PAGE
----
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USC: Homeless Teens Consider Cell Phone Important As Food

LOS ANGELES (CBS) — For teens without a home, a cell phone is an essential lifeline, according to a USC study released Tuesday.

The study -- titled "Cell Phone Use Among Homeless Youth: Potential for New Health Interventions and Research" -- found that of the 62 percent of homeless youth who own a cell phone, 51 percent use it to stay connected to friends, 41 percent use it to stay in touch with parents, and 36 percent use the phone to seek work.

"Homeless youth are not hopeless cases," said Eric Rice of the USC School of Social Work, whose study was published in the December issue of the Journal of Urban Health. "They don't have to be lost."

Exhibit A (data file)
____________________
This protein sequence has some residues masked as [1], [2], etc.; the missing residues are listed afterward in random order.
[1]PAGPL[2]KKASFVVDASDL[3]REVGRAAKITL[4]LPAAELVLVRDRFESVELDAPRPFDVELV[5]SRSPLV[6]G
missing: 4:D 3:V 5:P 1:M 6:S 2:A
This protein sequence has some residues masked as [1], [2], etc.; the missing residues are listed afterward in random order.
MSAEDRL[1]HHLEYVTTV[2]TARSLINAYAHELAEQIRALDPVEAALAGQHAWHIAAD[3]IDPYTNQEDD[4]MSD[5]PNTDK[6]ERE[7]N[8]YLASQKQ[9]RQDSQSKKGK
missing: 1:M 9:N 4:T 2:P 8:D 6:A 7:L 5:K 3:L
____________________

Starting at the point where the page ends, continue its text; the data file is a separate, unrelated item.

Homeless youth are different from many homeless adults in that teens have fewer mental and substance abuse problems that may be hurdles to getting off the streets and returning to a more stable environment, Rice said.

Staying in touch provides more opportunities to find a stable home, he said.

"Cell phones have changed what it means to be a homeless teen as these youth can look for help beyond the streets," Rice said. "If you don't have to steal to get a meal, the chances of you going to jail decrease."

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